The Kingdom is also crucial because it marks a clear change of direction, and von Trier allowed himself to break free from the constraints of his perfectionism. It was at this point he began his exploration of the nature of film through the contrast between the artificial and the real. Dogme 95, the avant-garde film movement started in 1995 by von Trier and Thomas Vinterberg, is concerned with precisely this idea. Intended as an alternative to Hollywood’s special effects laden blockbusters, Dogme 95 emphasised the importance of plot and the genuine human emotions of the performances. The ten rules of the manifesto insist upon the use of hand-held camera, on-location shooting, and only available sources of light, music, and props. This is designed to aid realism, spontaneity, and fluid, natural performances. The movement gained international appeal and encouraged unknown filmmakers, as it gave them the opportunity to make recognised films without the need for huge Hollywood budgets. In other words, the rules are a starting point in recognising cinema as an artificial product that is paradoxically still capable of revealing the truth.
These ideas influenced von Trier’s Golden-Hearted trilogy, comprised of Breaking the Waves (1996), which deals with religion and eroticism in a small Scottish village, The Idiots (1998), which is von Trier’s only Dogme film to date, and Dancer in the Dark (2000), his Palme d’Or winning musical. The documentary style of the trilogy is occasionally transgressed, such as with the title chapters in Breaking the Waves and the fixed cameras and brightening of colours for the musical sequences in Dancer in the Dark, there is a tension between the artificial and the real.
Von Trier’s treatment of women has been criticised as misogynistic. These films are stories of female virtue and self-sacrifice in harsh, male-dominated societies, and are reminiscent of Carl Theodore Dreyer’s oeuvre. Yet, both the audience and von Trier are supportive of the female protagonist, and because he genuinely believe that only women could be so courageous their altruism becomes an act of strength rather than of weakness.
In between her infamous fights with the director, Björk is said to have felt rather than acted the part of Selma in Dancer in the Dark, and von Trier’s films are emotional experiences. The characters always act realistically, human behaviour and emotion are at the centre. The *USA* trilogy exemplifies this. Grace’s journey through Dogville (2003), Manderlay (2005), and the forthcoming Washington, is real, even though everything around her is artificial. Grace is a departure from the *Golden-Hearted* figure, she is willing to sacrifice herself, but there is a limit – her protest is violent and universally relevant.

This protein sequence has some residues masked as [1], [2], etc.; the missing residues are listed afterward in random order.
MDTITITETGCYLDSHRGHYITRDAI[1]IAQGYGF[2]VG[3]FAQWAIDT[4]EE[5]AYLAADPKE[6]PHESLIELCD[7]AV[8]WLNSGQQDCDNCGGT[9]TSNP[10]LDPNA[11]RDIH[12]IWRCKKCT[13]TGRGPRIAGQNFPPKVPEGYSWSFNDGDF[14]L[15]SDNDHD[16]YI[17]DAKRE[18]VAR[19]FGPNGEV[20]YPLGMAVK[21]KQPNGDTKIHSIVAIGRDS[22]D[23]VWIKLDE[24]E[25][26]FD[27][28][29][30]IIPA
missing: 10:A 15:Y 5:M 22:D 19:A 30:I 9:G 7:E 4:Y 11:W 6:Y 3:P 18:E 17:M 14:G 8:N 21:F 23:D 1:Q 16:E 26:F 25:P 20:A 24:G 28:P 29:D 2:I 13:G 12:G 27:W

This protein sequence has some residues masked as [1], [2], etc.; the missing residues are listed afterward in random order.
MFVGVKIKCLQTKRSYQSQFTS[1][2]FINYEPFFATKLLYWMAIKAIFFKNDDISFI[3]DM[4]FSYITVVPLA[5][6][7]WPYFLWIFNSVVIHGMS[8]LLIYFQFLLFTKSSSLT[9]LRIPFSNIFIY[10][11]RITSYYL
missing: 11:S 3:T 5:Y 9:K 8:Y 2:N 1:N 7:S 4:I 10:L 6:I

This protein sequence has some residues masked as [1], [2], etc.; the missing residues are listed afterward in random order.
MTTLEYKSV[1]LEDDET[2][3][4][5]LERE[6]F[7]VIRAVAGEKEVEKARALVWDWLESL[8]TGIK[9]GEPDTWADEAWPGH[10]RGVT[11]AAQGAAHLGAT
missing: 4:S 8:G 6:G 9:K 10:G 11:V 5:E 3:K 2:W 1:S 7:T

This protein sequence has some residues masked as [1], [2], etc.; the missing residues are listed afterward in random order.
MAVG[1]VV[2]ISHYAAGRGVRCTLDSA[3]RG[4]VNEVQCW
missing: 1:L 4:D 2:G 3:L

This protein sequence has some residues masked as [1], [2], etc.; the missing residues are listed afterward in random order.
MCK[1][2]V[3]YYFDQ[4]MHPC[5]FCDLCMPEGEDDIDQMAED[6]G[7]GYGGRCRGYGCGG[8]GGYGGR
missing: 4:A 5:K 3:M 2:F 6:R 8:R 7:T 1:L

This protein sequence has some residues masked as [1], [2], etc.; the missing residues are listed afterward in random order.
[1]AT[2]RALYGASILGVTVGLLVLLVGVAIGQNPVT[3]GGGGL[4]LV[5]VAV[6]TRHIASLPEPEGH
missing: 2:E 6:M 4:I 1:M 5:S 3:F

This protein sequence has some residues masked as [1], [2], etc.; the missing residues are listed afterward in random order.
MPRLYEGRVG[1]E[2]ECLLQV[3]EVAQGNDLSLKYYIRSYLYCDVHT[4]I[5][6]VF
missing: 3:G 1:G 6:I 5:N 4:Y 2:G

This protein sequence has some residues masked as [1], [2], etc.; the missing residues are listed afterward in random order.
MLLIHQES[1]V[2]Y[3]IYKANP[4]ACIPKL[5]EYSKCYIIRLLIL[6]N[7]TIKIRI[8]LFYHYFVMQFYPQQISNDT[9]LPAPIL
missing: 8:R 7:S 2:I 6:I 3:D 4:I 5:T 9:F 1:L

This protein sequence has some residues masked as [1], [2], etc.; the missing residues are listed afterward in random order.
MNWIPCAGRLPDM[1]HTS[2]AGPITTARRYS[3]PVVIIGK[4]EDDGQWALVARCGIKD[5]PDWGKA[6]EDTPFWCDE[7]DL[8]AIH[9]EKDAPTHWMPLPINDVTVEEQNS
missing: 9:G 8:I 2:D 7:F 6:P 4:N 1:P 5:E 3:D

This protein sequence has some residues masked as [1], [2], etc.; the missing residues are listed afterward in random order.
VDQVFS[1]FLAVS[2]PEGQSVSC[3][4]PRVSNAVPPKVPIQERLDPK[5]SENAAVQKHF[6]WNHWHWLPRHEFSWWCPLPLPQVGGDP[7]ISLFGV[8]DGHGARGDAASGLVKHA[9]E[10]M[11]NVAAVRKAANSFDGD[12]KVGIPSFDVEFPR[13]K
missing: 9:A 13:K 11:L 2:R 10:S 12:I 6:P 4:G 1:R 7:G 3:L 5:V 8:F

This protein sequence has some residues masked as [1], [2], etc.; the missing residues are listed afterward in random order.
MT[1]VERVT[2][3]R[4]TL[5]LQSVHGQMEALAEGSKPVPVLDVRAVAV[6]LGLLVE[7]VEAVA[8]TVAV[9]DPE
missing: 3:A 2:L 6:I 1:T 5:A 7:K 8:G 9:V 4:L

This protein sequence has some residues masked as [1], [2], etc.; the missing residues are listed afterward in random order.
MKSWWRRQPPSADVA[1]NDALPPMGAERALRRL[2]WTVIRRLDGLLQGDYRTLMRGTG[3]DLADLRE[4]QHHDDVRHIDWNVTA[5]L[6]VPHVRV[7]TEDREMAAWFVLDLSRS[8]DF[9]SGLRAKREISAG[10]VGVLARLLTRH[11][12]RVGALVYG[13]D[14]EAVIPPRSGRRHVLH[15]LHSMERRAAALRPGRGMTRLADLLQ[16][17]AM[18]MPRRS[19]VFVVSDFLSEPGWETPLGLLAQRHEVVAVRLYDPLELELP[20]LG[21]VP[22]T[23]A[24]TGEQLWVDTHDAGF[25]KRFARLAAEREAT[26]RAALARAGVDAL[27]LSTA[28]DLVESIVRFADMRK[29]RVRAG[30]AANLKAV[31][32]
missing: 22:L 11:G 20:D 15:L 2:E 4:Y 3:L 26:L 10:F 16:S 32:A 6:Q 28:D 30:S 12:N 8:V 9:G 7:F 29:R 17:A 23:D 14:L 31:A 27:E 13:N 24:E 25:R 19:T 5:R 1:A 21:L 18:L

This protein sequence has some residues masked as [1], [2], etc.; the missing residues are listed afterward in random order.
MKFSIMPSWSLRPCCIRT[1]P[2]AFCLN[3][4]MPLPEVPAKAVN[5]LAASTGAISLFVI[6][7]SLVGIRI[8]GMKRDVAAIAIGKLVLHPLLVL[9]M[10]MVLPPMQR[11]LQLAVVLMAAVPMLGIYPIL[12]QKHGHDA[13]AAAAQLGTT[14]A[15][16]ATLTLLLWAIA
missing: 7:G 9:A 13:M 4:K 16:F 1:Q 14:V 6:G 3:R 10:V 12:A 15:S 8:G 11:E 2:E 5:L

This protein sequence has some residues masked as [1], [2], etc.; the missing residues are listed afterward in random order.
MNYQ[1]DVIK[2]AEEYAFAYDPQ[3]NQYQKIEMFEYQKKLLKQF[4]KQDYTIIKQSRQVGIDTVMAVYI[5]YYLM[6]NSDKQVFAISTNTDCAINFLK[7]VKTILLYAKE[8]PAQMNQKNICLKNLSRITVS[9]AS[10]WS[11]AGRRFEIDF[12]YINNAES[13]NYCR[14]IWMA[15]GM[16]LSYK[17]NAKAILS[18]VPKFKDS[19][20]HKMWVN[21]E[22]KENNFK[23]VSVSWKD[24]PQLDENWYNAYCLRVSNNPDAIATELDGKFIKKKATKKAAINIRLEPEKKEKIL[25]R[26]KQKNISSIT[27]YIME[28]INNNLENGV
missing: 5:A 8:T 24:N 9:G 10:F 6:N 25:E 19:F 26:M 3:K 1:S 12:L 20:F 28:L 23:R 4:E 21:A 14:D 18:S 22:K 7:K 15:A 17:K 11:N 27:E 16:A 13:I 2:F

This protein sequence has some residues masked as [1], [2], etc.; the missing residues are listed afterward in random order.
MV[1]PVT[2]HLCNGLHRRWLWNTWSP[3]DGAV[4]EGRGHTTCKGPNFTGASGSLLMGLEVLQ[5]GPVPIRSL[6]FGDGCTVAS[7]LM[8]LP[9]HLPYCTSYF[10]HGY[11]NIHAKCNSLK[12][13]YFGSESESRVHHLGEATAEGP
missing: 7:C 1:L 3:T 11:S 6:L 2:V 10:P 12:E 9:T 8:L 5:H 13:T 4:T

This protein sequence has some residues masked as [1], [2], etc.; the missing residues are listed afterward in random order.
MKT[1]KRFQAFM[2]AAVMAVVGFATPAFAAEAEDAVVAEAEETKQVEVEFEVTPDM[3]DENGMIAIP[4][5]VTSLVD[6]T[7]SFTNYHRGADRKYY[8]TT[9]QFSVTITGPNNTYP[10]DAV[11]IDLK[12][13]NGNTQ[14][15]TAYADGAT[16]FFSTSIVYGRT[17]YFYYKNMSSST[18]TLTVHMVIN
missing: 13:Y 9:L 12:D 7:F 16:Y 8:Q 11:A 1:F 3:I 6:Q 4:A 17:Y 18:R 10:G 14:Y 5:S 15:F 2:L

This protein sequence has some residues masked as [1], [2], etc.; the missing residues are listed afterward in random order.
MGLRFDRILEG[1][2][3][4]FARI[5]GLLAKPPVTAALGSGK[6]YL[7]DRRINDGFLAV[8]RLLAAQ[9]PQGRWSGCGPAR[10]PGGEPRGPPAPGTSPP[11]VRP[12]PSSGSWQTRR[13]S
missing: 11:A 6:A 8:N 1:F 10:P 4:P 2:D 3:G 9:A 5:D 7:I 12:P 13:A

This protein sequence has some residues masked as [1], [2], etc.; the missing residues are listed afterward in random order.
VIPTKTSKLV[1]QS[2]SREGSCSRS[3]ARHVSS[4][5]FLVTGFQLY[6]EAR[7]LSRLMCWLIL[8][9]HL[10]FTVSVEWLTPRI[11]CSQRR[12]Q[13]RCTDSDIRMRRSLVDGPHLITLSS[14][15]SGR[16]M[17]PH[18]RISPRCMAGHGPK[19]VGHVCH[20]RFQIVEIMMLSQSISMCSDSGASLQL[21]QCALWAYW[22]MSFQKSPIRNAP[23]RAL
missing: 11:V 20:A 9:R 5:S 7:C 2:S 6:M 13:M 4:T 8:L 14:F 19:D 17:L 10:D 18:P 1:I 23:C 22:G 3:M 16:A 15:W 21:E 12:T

A fusion of film, literature, and theatre, von Trier’s tale of revenge develops on a set of remarkable transparency. The space is explored like an unfolded map, the lines on the ground resembling the imaginative games of children. The setting exposes the artificiality of film, and works in much the same way as Brecht’s distancing technique (Verfremdungseffekt) to prevent audience passivity. Von Trier’s aim of active engagement is emphasised through the rough movement of the hand-held camera and non-continuity editing, where the audience are forced to search for the most significant elements within the frame.
Von Trier may be dishonest, disruptive, and at times, downright infuriating. His stories of pain and human suffering are often disturbing to watch. But his determination to use cinema as a way of challenging ideas and inciting debate is inspiring. His quest is for the essential truth of humanity. Give von Trier three hours and he will enrich your mind and crush your heart.